• News

The New Republic Defends The Help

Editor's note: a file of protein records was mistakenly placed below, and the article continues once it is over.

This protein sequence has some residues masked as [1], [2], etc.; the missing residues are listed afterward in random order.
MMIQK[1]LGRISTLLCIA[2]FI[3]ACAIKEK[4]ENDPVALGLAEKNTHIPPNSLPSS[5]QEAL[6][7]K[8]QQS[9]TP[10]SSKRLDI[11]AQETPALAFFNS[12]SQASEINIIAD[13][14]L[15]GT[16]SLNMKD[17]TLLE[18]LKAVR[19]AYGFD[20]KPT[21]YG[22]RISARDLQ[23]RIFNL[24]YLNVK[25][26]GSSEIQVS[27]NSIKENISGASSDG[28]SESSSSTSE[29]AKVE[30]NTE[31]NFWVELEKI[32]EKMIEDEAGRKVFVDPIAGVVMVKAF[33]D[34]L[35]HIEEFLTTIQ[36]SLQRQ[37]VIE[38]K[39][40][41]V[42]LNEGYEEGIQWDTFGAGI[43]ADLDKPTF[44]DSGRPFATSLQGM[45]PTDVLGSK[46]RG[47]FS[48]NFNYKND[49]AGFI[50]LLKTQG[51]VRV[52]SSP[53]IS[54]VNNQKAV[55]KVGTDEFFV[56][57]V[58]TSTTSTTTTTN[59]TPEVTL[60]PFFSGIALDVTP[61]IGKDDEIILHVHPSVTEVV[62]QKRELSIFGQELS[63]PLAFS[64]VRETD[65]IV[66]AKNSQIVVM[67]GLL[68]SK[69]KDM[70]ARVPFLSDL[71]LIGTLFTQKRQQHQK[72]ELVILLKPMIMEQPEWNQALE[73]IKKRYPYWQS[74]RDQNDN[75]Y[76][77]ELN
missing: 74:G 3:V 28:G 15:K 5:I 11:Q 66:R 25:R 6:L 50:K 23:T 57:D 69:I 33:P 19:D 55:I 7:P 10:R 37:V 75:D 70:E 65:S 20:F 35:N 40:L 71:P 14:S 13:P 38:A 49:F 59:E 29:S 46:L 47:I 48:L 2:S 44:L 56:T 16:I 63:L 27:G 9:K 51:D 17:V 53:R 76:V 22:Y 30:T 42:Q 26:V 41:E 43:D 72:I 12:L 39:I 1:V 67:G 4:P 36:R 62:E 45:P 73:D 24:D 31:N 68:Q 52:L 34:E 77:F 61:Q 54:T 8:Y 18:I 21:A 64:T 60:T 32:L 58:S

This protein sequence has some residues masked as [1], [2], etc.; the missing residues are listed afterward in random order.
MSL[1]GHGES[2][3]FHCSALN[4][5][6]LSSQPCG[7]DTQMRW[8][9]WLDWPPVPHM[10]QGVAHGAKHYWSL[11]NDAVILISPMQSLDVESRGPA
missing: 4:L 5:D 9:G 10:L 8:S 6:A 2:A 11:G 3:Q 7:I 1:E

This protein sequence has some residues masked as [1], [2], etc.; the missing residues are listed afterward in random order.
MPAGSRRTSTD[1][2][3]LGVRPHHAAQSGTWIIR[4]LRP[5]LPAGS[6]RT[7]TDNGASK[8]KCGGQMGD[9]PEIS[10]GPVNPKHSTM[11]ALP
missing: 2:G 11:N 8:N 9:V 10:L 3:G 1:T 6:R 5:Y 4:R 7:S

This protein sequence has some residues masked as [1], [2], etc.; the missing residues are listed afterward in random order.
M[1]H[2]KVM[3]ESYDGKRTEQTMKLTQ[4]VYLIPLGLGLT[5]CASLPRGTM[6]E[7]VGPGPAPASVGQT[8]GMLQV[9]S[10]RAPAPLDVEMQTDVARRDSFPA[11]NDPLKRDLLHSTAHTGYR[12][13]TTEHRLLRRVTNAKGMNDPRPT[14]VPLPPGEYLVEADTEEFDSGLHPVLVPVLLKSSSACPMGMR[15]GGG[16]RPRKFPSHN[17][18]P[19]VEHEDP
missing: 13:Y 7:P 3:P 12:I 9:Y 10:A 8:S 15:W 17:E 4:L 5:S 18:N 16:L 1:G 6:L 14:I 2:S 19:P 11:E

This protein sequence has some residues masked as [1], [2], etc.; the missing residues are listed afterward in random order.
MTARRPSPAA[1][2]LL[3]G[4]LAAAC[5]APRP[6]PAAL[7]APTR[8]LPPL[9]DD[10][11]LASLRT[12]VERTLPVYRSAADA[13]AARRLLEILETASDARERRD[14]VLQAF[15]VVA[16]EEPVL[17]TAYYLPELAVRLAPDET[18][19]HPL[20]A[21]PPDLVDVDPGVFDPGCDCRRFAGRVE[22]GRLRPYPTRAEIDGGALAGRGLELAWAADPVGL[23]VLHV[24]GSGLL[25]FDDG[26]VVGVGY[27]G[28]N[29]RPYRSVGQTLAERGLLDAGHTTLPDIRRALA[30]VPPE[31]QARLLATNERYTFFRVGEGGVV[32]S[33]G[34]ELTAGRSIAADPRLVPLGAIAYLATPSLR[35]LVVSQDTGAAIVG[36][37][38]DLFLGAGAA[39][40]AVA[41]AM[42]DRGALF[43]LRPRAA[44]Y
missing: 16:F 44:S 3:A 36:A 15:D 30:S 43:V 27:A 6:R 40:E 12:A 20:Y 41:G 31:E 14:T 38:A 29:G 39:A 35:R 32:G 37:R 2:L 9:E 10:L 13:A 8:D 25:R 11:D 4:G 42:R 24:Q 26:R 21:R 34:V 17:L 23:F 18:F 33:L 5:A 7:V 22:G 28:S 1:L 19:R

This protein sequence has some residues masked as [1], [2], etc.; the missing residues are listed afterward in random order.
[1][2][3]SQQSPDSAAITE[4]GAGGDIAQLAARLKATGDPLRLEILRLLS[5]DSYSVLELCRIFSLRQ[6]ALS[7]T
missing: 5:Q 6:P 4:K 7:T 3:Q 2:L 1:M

‘The Help’ Isn’t Racist. Its Critics Are. John McWhorter August 17, 2011 | 12:00 am In the week since its release, The Help, a movie telling the story of a group of black maids in the South in the early 1960s, has been derided repeatedly in blog posts and reviews as a lazy collection of racist tropes, an irredeemable expression of naive bigotry. In an article in the New York Times, film critic Nelson George condemns the filmmakers for failing to properly “come to terms” with America’s racist past. In her review, the University of Georgia’s Valerie Boyd simply called The Help  “a feel-good movie for a cowardly nation.” But I suspect more than a few Americans—many of them black—are coming out of The Help asking their companions “Um, was that movie really racist?” The answer, simply, is no—and the absence of bigotry in the film ought to be apparent to anyone watching it with an open mind. Unfortunately, many people obviously aren’t. But the ubiquity of the insults against The Help, despite its evident lack of racism, is itself instructive. All too often, charges of racism are the products not of reasoned analysis, but cognitive dissonance: an implacable pique at white America for never quite “owning” its racism, despite a lack of clarity as to just what this owning would entail. It is a frame of mind that is the product of one of the glummest detours in black history. Just when the Civil Rights Act and Voting Rights Acts gave thoughtful black people the grounds for a truly autonomous and positive racial self-image, identity politics and the hard-left turn in the world of letters taught instead that that there was a higher wisdom in hearkening ever back to despair. The second shoe having yet to drop, many blacks have been left with a self-conception that is perpetually incomplete—they are ever-questing, ever-owed, never truly whole. Told they were nothing for centuries, many black people are choosing to keep that legacy alive by assailing the depredations of an abstract and evil other, rather than adopt a more self-directed and positive self-image. In media criticism, this world view manifests itself in the pedantic dismissal of nearly all commercially viable depictions of black people as stereotypes, insults, and other evasions of that eternally withheld “acknowledgment” of racism. Though it is presented as a form of pride, this studiously joyless way of taking in films and television is actually a lack of self-sufficiency and independence of mind. In that way, black pundits’ reflexively hostile take on The Help is a more articulate testament to the depredations of racism than anything in the movie itself. LET’S REVIEW THE PLOT of this supposedly so benighted piece of work. Emma Stone’s Skeeter, fresh from college and seeking a writing career in contrast to her housewife friends, compiles an oral history book from her Mississippi town’s black maids, starting with one friend’s maid Aibileen (Viola Davis). Despite her employer’s pitiless treatment, including restricting her to a separate bathroom, Aibileen comes along only reluctantly, scarred by her son’s death from racist neglect after an accident and memories of violence inflicted after black people she knows even tried to vote. Even her fiery-tempered friend Minny comes along only with trepidation, meanwhile getting fired from her job for an especially colorful act of insubordination. Local NAACP field secretary Medgar Evers’ assassination, and a more local injustice sparked by Hilly Holbrook, an especially bigoted queen-bee friend of Skeeter’s, spur 31 more maids to come forward for the book. It’s a hit. It gets Skeeter a New York writing job she reluctantly leaves home to take, but leaves Aibileen jobless for contributing to it. Walking away from the employer’s house for the last time, she feels a certain freedom, but she has no job, and also despairs at abruptly leaving the white child who thought of her as her real mother. This is a “feel-good movie for a cowardly nation”? How could it be that this film, hardly The Sorrow and the Pity but honest and thoroughly affecting, is being treated like a remake of Imitation of Life? To view entire article, please click on the following link: http://www.tnr.com/article/film/93779/the-help-black-racism?page=0,0